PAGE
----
A monthly measure of consumer confidence has declined as concerns mount over current business and labor conditions as well as the prospects for the near future. Economic growth is expected to continue nonetheless.
The Conference Board reported that its Consumer Confidence Index retreated 5.6 points to 92.2 in February.
“Consumers’ assessments of current conditions weakened, primarily due to a less favorable assessment of business conditions. Consumers’ short-term outlook grew more pessimistic, with consumers expressing greater apprehension about business conditions, their personal financial situation and, to a lesser degree, labor market prospects,” said Lynn Franco, director of economic indicators for the Conference Board. “Continued turmoil in the financial markets may be rattling consumers, but their assessment of current conditions suggests the economy will continue to expand at a moderate pace in the near term.”
The business research and membership group bases the index on the results of monthly surveys of U.S. households. Economists closely monitor the results because consumer spending accounts for more than two-thirds of all economic activity in the country.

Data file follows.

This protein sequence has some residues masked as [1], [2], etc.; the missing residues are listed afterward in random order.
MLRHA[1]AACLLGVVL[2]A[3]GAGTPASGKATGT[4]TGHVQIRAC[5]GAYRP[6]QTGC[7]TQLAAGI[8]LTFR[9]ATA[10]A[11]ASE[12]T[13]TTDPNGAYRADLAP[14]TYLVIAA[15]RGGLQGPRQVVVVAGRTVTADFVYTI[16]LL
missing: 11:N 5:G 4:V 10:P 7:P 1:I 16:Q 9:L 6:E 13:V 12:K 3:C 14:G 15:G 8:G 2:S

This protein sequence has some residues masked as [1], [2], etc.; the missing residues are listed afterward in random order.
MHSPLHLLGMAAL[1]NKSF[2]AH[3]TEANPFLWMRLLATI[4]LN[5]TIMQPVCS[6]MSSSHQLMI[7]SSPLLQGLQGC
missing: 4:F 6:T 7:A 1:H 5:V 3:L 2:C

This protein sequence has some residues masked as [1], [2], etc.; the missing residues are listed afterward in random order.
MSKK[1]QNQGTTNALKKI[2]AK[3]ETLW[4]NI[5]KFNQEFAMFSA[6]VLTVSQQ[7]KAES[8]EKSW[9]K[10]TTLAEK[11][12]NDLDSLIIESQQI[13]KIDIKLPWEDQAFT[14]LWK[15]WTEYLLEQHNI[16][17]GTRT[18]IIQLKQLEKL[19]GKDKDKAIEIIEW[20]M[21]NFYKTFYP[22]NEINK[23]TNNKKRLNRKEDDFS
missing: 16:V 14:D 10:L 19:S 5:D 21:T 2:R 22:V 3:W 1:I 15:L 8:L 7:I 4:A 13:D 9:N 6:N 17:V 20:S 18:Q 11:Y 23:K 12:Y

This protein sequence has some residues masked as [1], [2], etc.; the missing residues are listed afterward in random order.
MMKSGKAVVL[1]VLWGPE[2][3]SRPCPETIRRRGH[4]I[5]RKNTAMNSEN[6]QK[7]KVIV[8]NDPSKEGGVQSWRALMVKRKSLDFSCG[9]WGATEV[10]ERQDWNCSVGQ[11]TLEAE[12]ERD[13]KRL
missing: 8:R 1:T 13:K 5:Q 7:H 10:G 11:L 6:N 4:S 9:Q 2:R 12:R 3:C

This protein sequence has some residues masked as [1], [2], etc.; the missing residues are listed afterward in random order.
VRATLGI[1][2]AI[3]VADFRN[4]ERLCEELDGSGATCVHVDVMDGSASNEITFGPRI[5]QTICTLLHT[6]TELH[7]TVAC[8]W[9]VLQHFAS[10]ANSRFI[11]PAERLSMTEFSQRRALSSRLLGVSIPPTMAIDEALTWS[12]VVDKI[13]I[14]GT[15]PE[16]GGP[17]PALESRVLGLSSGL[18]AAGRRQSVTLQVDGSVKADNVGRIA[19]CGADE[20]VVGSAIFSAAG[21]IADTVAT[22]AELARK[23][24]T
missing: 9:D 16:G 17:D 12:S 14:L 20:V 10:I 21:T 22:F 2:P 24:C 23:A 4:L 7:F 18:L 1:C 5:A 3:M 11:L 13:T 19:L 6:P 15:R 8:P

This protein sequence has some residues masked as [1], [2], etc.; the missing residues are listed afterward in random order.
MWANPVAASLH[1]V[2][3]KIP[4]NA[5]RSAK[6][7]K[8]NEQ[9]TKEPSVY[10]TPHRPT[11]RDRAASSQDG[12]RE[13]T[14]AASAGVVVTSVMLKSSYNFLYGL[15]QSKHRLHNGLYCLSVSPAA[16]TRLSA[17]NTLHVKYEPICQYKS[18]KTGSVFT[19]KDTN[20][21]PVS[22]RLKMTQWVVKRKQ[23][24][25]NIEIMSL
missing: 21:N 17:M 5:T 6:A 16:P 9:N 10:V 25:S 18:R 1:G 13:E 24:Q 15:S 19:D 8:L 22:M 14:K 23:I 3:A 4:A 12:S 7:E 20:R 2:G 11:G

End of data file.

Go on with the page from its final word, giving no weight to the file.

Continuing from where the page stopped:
For February, assessments of current business and labor conditions pulled down the present situation component of the index 4.5 points to 112.1.
The proportion of consumers responding to the survey upon which the February Consumer Confidence Index was based who described business conditions as “good” fell 1.7 points to 26 percent. The share of those who characterized business conditions as “bad” rose a point to 19.8 percent.
The proportion of consumers who said jobs are “plentiful” fell nine-tenths of a point to 22.1 percent. Those who said jobs are “hard to get” increased six-tenths of a point to 24.2 percent.
Consumers also were less optimistic in their short-term outlook, bringing down the expectations component of the index 6.4 points to 78.9.
The share of consumers who expect business conditions to improve over the next six months fell 1.3 points to 14.6 percent. The proportion of those anticipating worsening conditions rose 1.3 points to 12 percent.
The share of consumers who expect more jobs to become available in coming months dropped 1.1 points to 12.2 percent. The proportion of those anticipating fewer jobs edged up two-tenths of a point to 17.2 percent.
While 17.2 percent of consumers said they expect their incomes to increase, down 1.4 points, 12.5 percent of consumers anticipate lower incomes, up 1.8 points.